Monday

1st May 2017

Germany speaks out in favour of European army

  • Westerwelle: "The long term goal is the establishment of a European army" (Photo: Kai Moerk, Münchner Sicherheitskonferenz 2010)

German foreign minister Guido Westerwelle has said Berlin supports the long term goal of creating a European army, which will bolster the EU's role as a global player.

Speaking on Saturday (6 February) at the Munich Security Conference, an annual gathering for high-level discussions on security and defence, Mr Westerwelle said the EU's new institutional rules, the Lisbon Treaty, are "not the end but, rather, the beginning for common security and defence policy."

Dear EUobserver reader

Subscribe now for unrestricted access to EUobserver.

Sign up for 30 days' free trial, no obligation. Full subscription only 15 € / month or 150 € / year.

  1. Unlimited access on desktop and mobile
  2. All premium articles, analysis, commentary and investigations
  3. EUobserver archives

EUobserver is the only independent news media covering EU affairs in Brussels and all 28 member states.

♡ We value your support.

If you already have an account click here to login.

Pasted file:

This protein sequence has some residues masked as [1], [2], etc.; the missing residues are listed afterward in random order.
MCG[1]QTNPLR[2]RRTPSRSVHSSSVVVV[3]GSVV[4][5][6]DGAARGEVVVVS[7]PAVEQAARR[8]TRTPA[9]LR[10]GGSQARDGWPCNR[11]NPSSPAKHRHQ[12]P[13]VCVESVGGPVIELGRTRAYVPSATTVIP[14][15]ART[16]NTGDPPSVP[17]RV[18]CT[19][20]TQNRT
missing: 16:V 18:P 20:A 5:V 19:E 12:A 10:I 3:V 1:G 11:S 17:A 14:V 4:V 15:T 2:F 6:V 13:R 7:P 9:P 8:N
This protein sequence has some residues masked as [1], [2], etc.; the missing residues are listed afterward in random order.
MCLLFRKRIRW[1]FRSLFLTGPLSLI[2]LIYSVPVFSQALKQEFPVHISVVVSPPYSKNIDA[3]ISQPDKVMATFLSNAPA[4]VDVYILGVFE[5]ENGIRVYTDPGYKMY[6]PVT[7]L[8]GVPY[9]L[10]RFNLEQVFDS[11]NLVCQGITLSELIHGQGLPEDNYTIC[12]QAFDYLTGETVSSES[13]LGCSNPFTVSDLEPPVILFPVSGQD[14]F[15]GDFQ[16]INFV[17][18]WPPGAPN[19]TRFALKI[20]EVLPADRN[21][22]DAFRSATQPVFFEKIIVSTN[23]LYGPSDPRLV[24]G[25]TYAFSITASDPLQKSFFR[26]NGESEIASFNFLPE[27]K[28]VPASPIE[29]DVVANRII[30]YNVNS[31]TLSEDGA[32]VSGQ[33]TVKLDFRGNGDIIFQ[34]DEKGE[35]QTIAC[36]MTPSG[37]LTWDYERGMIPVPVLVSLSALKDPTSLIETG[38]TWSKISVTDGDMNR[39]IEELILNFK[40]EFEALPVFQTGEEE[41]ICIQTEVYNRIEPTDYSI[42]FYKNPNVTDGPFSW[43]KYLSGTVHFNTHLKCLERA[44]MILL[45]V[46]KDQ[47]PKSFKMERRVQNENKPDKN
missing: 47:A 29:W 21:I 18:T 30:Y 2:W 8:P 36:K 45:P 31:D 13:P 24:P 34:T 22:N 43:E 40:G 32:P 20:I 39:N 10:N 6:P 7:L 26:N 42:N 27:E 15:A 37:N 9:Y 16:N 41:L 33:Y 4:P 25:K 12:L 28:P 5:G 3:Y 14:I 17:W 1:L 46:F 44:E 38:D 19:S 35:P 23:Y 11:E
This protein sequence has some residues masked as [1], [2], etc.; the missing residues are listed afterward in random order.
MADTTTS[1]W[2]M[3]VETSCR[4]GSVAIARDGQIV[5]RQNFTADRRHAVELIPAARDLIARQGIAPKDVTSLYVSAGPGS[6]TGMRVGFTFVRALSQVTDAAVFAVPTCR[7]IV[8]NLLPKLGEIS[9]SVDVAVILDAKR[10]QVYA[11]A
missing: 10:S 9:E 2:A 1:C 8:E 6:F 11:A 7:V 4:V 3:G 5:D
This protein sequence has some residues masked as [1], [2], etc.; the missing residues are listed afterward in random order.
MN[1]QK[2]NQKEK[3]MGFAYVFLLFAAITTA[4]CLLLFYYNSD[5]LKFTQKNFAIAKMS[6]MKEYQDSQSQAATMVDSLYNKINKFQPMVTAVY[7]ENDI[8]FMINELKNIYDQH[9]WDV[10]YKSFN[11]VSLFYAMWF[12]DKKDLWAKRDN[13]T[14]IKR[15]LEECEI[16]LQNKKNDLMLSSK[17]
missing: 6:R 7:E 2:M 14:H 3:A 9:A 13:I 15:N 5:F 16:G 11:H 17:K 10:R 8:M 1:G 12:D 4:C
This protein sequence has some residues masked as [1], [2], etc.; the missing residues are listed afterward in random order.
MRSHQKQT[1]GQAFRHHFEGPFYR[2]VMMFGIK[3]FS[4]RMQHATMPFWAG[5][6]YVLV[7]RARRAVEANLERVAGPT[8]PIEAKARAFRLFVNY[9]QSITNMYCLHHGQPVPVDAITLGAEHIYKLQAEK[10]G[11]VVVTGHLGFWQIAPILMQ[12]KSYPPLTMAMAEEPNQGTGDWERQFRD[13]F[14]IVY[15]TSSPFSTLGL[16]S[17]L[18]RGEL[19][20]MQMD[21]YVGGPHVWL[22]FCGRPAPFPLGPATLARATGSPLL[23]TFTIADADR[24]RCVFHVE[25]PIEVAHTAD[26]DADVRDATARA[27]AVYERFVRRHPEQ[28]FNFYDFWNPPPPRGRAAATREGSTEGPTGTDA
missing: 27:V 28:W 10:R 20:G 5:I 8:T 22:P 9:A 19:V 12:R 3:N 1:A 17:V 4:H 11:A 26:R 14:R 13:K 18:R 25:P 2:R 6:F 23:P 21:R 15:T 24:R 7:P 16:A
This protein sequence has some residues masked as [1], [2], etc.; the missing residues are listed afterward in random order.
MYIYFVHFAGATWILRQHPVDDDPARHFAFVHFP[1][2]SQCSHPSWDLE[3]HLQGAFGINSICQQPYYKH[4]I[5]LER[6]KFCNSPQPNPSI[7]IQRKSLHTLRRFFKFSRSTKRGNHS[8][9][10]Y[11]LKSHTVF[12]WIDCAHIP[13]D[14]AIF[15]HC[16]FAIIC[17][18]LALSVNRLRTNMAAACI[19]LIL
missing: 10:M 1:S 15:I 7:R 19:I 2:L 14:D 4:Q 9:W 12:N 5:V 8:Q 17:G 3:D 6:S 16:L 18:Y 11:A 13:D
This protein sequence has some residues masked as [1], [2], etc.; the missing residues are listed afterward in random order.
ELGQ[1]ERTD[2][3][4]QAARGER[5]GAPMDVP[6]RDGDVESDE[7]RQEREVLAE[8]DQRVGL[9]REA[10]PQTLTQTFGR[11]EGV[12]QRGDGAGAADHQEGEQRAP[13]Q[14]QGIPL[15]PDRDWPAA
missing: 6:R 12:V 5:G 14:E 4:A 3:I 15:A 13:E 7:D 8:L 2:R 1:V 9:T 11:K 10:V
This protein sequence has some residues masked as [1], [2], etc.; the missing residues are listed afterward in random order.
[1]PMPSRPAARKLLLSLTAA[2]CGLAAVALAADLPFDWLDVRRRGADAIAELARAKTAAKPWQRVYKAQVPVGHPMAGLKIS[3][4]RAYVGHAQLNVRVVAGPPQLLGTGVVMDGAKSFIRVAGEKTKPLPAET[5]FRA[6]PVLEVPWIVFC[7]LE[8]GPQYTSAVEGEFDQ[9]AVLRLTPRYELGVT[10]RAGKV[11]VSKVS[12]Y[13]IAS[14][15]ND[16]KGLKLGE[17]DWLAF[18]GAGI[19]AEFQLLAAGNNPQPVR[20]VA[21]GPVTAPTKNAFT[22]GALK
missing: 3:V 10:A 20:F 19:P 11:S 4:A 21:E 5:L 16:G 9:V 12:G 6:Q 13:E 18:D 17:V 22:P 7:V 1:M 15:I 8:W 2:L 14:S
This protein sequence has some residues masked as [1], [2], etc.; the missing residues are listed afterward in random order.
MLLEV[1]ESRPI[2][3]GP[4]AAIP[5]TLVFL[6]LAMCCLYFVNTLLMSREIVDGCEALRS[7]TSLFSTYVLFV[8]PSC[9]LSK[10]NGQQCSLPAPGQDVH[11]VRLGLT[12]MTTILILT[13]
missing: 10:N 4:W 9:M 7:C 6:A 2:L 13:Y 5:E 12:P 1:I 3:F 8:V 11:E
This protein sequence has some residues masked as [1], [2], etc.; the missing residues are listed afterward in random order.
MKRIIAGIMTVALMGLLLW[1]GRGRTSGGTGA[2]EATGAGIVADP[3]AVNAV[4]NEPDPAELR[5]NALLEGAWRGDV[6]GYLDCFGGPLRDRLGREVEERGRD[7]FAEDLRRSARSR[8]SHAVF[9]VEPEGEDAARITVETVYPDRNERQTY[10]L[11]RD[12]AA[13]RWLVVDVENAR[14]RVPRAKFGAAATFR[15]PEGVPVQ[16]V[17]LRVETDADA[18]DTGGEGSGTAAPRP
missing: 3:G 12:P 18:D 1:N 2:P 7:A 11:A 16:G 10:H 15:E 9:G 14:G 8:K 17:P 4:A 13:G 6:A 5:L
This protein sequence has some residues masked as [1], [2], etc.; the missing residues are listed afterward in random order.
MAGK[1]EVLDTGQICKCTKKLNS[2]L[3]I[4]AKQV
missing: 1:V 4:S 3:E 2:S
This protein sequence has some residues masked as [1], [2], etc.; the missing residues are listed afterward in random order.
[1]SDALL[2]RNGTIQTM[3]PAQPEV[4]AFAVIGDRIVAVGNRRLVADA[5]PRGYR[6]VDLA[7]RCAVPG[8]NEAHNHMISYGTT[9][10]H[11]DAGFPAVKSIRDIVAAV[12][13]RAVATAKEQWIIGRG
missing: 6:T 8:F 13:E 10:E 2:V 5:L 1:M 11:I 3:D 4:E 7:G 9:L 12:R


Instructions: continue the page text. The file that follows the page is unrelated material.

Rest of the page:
"The long term goal is the establishment of a European army under full parliamentary control," he said, noting that the German government "wants to advance along this path."

Mr Westerwelle, who is just a few months into the job as Germany's top diplomat as part of a ruling Christian Democrat and liberal coalition, suggested that moving further on common security and defence will be the "motor for greater European integration."

With a nod to Nato, the military alliance which competes with the EU in terms of overlapping members and available resources, he said: "This is not intended to replace other security structures. More Europe is not a strategy directed against anyone. No one has any reason to fear Europe, but everyone should be able to depend on Europe."

Under EU rules, member states with certain military capacities and the political will to move in this direction can club together to move forward on common defence.

In recent years, the need for an EU army has often been floated in political discussions - politicians in France, the UK and Poland have also spoken favourably of the idea.

However, until now it is has always come up against a mix of factors, including a lack of political will, a lack of real military power - except in France and the UK - the complexities of having several neutral member states, the overlap with Nato, and a reluctance to put money into defence coffers, this last compounded by the current economic crisis.

Acknowledging the effects of the economic crisis, Mr Westerwelle said member states keen on moving towards creating a common defence policy must "pool resources, set priorities and distribute responsibility - even in times of ever scarcer means."

Within the EU's 27 member states, France and the UK have the greatest defence means. Their co-operation and willingness is seen as essential for any possible development of EU military defence.